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Genetic and Molecular Basis of Drug Resistance and Species-Specific Drug Action in Schistosome Parasites

Science  21 Nov 2013:

DOI: 10.1126/science.1243106

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Abstract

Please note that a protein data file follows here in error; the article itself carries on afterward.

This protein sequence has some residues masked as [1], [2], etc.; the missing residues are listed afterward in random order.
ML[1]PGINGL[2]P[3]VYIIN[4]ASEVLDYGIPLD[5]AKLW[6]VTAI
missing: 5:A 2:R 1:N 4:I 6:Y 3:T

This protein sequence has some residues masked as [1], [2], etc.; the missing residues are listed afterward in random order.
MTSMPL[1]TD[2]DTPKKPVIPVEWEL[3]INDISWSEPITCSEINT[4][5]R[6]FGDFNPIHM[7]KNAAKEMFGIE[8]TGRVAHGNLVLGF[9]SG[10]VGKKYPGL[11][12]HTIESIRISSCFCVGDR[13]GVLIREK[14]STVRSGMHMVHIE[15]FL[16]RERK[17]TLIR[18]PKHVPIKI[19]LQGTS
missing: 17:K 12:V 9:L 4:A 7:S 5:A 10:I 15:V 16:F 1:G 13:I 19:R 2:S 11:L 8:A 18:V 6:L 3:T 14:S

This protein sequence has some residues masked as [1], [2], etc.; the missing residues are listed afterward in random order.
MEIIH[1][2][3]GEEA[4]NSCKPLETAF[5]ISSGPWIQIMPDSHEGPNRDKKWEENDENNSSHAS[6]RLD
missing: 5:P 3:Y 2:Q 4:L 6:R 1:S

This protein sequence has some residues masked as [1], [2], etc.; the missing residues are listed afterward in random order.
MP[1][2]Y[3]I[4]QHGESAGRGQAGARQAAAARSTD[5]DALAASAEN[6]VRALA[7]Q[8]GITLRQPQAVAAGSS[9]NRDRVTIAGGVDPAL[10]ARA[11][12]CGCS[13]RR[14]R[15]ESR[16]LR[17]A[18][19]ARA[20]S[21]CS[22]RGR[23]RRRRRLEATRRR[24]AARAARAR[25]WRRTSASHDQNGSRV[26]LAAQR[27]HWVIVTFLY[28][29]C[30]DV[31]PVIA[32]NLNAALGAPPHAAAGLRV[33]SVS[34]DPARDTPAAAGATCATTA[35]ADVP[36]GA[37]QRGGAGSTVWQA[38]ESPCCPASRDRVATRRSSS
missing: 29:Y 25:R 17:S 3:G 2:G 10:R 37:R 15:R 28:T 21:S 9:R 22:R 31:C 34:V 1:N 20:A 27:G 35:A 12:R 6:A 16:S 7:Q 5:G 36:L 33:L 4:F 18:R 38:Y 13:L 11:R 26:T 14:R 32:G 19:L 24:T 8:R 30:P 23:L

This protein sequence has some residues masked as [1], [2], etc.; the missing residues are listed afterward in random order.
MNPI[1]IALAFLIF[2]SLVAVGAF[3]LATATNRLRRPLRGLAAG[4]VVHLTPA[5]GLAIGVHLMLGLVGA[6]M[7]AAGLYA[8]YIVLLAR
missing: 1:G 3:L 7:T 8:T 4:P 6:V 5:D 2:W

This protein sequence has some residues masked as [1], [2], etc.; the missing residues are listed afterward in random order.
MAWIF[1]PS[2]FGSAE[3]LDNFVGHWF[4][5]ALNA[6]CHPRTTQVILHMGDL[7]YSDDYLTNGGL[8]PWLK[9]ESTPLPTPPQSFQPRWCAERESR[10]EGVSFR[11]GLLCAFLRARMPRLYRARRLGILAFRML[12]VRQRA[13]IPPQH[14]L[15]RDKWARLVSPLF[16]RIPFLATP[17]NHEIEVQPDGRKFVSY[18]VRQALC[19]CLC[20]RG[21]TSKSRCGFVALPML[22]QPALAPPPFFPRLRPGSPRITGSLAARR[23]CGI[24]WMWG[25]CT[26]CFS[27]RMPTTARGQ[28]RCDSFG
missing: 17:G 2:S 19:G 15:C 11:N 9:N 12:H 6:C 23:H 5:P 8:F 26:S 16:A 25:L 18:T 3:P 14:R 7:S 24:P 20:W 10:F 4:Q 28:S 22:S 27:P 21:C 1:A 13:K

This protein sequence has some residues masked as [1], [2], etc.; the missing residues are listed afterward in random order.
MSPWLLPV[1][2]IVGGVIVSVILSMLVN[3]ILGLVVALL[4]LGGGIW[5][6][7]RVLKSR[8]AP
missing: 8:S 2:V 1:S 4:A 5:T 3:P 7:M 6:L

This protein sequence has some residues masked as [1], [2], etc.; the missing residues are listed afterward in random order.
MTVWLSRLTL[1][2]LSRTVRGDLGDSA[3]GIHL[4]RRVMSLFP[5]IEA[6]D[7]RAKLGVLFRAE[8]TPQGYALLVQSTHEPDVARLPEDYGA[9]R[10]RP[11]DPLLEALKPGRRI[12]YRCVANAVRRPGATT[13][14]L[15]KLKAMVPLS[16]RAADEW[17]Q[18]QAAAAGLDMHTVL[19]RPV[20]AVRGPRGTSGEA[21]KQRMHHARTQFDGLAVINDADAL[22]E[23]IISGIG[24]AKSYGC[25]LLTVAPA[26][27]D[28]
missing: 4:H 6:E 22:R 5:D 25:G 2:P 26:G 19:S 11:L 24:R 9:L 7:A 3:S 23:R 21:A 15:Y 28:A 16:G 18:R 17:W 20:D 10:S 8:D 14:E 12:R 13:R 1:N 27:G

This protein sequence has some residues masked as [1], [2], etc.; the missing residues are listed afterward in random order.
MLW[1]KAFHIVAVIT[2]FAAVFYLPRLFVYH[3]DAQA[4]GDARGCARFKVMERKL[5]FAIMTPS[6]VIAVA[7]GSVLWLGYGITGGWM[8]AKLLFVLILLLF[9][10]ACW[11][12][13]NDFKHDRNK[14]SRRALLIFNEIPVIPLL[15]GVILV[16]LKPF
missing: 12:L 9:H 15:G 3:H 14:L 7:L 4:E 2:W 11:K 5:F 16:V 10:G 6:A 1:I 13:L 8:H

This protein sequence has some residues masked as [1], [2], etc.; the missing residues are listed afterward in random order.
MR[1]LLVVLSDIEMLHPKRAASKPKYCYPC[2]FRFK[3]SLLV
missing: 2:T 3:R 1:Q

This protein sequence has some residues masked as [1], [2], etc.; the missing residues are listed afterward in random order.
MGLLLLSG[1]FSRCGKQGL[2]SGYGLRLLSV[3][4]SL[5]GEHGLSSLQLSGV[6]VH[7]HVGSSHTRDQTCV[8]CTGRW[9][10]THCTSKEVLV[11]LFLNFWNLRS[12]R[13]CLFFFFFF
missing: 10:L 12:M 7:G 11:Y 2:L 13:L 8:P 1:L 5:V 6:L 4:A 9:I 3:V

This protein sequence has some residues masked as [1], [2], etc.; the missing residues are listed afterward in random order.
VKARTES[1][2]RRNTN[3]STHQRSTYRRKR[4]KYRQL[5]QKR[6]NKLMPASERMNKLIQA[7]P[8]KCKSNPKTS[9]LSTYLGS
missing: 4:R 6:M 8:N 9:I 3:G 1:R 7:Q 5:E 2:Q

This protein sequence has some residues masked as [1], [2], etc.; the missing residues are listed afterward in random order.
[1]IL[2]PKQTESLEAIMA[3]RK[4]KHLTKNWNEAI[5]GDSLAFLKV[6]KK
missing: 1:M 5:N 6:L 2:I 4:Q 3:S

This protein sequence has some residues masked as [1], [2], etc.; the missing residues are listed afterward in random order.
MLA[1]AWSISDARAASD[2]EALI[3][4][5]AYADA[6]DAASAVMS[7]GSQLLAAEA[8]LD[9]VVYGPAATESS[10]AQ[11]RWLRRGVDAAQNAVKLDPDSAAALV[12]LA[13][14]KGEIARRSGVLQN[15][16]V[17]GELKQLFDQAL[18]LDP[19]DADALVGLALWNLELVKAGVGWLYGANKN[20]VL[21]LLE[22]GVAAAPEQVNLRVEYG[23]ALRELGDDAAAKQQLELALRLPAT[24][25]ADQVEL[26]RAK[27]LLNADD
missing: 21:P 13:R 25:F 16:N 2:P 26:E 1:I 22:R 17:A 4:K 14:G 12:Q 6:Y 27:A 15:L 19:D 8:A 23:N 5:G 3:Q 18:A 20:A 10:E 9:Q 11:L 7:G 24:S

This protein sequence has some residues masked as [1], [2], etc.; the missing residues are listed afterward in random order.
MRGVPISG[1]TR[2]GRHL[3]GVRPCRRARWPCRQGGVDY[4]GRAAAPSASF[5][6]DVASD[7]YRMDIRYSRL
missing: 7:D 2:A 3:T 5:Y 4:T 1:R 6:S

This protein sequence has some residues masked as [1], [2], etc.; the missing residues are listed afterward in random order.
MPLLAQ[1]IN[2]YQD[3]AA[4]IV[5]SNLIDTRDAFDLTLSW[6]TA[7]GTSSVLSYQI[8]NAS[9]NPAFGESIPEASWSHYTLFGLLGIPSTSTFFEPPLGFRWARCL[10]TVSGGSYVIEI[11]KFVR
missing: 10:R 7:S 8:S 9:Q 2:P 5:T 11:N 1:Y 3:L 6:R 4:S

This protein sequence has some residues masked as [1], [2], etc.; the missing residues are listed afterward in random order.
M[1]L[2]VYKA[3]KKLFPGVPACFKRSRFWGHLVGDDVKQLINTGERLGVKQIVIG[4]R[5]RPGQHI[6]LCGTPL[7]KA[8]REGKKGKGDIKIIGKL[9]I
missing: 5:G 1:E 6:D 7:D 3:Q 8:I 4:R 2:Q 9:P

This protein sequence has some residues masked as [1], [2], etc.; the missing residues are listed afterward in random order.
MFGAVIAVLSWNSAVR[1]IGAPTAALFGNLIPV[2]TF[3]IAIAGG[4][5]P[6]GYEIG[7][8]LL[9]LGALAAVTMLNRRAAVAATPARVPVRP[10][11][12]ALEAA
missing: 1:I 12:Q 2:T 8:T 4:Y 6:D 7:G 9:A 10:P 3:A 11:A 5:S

Oxamniquine resistance evolved in the human blood fluke (Schistosoma mansoni) in Brazil in the 1970s. We crossed parental parasites differing ~500-fold in drug response, determined drug sensitivity and marker segregation in clonally derived second-generation progeny, and identified a single quantitative trait locus (logarithm of odds score = 31) on chromosome 6. A sulfotransferase was identified as the causative gene by using RNA interference knockdown and biochemical complementation assays, and we subsequently demonstrated independent origins of loss-of-function mutations in field-derived and laboratory-selected resistant parasites. These results demonstrate the utility of linkage mapping in a human helminth parasite, while crystallographic analyses of protein-drug interactions illuminate the mode of drug action and provide a framework for rational design of oxamniquine derivatives that kill both S. mansoni and S. haematobium, the two species responsible for >99% of schistosomiasis cases worldwide.

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